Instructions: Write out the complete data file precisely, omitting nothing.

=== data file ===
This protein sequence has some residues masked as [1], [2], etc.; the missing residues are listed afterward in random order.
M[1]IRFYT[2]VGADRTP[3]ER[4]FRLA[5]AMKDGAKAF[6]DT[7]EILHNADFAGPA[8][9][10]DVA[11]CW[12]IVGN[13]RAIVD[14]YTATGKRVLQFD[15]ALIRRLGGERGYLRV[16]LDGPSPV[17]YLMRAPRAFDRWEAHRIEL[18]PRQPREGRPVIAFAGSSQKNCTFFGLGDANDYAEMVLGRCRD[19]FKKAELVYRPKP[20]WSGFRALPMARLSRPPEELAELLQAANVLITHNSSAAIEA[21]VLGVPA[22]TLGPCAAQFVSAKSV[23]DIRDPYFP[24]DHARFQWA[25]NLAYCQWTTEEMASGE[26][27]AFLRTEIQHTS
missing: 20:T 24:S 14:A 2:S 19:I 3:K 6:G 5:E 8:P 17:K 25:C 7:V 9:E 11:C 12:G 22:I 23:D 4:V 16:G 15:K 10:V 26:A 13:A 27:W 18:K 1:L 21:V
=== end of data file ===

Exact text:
This protein sequence has some residues masked as [1], [2], etc.; the missing residues are listed afterward in random order.
M[1]IRFYT[2]VGADRTP[3]ER[4]FRLA[5]AMKDGAKAF[6]DT[7]EILHNADFAGPA[8][9][10]DVA[11]CW[12]IVGN[13]RAIVD[14]YTATGKRVLQFD[15]ALIRRLGGERGYLRV[16]LDGPSPV[17]YLMRAPRAFDRWEAHRIEL[18]PRQPREGRPVIAFAGSSQKNCTFFGLGDANDYAEMVLGRCRD[19]FKKAELVYRPKP[20]WSGFRALPMARLSRPPEELAELLQAANVLITHNSSAAIEA[21]VLGVPA[22]TLGPCAAQFVSAKSV[23]DIRDPYFP[24]DHARFQWA[25]NLAYCQWTTEEMASGE[26][27]AFLRTEIQHTS
missing: 20:T 24:S 14:A 2:S 19:I 3:K 6:G 5:E 8:P 17:K 25:C 7:V 9:E 11:C 12:G 22:I 23:D 4:V 16:G 15:K 10:V 26:A 13:A 27:W 18:K 1:L 21:V